Throughout modern history, many companies have raised money by selling shares of ownership to members of the public. When a company sells shares of stock to the public, it has traditionally done so with an “IPO.” IPO stands for initial public offering. With an initial public offering, any member of the public can buy stock in the company.
The First IPO
The first IPO in modern history was conducted by the famous Dutch East India Company. This company sold shares in order to raise capital for its expansion. The IPO was very successful, and the Dutch East India Company went on to be the most valuable company in the world during the 1600s.
Noticing the success of the Dutch East India Company’s success, many other companies soon followed suit and launched IPOs of their own. The first IPO in North America took place in the year 1783. This IPO was conducted by the Bank of North America.
IPOs Through the Ages
Over the centuries, IPOs became an extremely popular means of fundraising, and thousands of companies have used them. IPOs fueled the growth of major stock exchanges such as the New York Stock Exchange and the London Stock Exchange. Some of the most important IPOs of all time were UPS, VISA, Facebook, Apple, Microsoft, Alibaba, Ford Motor Company, and Goldman Sachs.
The Introduction of STOs
From 1602, when the first IPO was launched by the Dutch East India Company all the way to the recent launch of the Facebook IPO in 2012, IPOs have not changed that much. However, in the past few years, a new type of fundraising has developed. This new type is called the security token offering – STO. Security Tokens represent Digital Assets (or Tokenised Assets), which act as securities.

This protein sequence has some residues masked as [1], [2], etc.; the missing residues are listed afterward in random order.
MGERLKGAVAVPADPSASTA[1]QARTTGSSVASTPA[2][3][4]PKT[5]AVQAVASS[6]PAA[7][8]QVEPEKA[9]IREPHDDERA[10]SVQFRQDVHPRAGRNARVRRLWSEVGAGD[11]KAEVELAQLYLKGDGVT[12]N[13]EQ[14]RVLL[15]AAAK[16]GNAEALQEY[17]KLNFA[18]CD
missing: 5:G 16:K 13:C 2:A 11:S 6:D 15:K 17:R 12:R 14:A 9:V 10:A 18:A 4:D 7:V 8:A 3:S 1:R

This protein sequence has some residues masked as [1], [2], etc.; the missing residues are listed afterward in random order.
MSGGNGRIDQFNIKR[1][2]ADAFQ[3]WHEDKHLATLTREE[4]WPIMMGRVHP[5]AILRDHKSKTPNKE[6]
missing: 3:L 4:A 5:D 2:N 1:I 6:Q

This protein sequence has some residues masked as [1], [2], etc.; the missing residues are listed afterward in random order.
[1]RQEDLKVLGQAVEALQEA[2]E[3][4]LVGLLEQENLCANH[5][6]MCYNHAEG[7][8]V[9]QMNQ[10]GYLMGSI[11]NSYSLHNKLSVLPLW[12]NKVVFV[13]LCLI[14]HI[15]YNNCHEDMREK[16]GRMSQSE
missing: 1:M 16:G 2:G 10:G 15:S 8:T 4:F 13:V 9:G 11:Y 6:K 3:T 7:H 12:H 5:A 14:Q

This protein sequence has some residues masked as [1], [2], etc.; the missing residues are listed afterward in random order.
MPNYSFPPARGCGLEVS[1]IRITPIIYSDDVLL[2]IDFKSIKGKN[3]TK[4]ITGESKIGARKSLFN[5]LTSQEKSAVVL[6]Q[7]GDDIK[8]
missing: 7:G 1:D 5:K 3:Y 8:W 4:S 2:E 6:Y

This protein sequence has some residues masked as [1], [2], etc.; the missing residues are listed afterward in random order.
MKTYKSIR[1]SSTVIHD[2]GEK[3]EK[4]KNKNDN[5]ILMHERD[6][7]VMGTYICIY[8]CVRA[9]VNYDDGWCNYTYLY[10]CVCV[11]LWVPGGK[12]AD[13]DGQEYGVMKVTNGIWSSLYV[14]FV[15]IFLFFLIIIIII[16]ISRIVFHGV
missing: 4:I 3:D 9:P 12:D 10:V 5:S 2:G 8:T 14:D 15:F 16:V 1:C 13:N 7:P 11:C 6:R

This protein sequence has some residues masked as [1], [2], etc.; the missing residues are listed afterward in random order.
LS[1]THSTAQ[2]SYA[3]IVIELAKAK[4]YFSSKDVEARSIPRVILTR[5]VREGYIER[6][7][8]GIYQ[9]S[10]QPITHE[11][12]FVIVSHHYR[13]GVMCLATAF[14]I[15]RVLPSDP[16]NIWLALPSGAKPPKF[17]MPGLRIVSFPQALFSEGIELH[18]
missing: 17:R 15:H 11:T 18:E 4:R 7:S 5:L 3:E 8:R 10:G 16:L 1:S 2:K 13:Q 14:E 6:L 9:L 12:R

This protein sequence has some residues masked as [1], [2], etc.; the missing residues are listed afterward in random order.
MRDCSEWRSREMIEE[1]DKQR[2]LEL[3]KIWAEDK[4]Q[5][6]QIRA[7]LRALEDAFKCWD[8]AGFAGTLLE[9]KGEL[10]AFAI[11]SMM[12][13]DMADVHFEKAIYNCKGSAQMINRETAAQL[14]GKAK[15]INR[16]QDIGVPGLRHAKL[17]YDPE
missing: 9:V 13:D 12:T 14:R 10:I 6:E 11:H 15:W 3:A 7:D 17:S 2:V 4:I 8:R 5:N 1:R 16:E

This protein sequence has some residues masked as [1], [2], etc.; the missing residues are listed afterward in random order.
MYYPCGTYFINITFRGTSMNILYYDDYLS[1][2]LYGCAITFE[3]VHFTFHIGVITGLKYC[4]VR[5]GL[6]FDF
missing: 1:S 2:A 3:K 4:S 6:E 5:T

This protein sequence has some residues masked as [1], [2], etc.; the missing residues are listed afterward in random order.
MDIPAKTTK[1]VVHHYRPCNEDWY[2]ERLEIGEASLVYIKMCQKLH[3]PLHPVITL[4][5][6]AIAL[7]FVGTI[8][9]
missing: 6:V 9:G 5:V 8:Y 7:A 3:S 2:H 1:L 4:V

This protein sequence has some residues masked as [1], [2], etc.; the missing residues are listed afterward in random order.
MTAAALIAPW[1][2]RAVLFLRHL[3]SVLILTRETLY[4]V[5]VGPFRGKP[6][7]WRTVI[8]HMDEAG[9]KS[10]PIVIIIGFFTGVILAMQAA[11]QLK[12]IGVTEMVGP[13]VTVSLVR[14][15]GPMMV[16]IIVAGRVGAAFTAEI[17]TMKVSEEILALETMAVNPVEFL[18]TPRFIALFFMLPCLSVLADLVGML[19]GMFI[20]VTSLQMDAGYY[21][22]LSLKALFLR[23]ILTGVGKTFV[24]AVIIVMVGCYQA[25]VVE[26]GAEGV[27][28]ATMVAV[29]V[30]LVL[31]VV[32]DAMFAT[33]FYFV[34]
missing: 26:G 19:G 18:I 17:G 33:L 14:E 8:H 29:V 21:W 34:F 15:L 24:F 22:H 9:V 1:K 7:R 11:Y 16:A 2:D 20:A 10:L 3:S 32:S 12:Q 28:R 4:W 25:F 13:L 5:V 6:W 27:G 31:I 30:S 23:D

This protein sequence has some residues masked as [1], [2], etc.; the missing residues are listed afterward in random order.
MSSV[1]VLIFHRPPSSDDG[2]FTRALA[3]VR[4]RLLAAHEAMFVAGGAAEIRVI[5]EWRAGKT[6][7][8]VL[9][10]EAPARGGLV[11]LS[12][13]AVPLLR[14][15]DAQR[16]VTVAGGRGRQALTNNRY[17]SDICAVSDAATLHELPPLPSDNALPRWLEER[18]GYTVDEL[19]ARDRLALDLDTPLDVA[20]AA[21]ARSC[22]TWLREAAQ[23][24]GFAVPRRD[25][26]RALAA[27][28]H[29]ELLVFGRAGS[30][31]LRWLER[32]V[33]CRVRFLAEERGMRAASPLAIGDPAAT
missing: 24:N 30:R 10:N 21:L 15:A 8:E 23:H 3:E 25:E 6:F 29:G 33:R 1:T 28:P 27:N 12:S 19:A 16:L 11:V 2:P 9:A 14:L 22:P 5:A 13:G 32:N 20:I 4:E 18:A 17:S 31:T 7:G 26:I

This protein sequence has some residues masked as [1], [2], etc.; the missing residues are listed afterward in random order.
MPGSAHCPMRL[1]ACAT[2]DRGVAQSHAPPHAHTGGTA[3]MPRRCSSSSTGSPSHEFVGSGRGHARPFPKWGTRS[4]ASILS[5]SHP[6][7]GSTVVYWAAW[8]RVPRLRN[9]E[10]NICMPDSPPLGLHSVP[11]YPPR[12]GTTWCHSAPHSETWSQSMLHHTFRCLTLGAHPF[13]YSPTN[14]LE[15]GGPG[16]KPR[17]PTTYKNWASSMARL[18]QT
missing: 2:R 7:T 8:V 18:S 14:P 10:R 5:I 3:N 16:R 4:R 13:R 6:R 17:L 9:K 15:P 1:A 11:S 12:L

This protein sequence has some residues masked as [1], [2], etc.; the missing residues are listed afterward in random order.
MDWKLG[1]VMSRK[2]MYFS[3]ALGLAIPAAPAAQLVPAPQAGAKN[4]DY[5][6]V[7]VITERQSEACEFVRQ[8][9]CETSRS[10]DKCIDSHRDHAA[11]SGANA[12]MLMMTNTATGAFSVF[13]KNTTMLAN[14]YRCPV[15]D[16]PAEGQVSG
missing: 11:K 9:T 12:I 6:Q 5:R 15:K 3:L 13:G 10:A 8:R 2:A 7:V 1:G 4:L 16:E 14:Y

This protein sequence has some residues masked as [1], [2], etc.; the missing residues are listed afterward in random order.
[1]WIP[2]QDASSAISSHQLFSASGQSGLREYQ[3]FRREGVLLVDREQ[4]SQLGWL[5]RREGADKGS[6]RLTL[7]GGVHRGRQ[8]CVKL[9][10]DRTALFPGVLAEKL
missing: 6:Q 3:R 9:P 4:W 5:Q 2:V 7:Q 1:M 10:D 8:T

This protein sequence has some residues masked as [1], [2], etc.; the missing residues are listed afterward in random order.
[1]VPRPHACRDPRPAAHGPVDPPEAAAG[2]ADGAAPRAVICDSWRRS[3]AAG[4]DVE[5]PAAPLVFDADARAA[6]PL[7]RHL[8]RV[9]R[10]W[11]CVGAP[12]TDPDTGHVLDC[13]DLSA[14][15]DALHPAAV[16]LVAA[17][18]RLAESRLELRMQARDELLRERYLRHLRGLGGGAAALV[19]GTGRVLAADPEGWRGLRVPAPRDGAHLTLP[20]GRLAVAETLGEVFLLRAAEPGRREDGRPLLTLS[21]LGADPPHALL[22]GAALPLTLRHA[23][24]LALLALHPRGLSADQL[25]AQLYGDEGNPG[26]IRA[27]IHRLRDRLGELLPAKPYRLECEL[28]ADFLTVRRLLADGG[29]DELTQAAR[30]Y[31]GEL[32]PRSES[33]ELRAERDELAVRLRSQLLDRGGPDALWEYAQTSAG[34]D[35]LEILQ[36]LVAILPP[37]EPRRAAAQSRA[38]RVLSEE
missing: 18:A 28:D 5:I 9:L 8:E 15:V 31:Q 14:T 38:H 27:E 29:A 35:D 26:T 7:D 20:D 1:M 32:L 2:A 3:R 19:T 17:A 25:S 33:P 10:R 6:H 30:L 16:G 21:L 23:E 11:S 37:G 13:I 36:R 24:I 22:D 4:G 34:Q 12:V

These assets are offered via cryptocurrencies or digital tokens. They are designed to be a similar, but a different form of ICOs (initial coin offerings). Initial coin offerings utilise digital tokens but are not securities. STOs, which are also referred to as Tokenised Asset Offerings – Taos, allow investors to access actual assets such as shares of ownership of a company, dividends, voting rights, interest, etc. They are considered securities for regulatory purposes.
With STOs, companies can get access to fundraising in a transparent, measurable and reasonable manner. STOs are dealing with actual securities, as known as asset-backed digital securities, it brings a reliable environment to the crypto community. However, STOs are still in their infancy.
It is entirely possible that they could one day replace, or at least compete heavily with traditional IPOs due to their many benefits.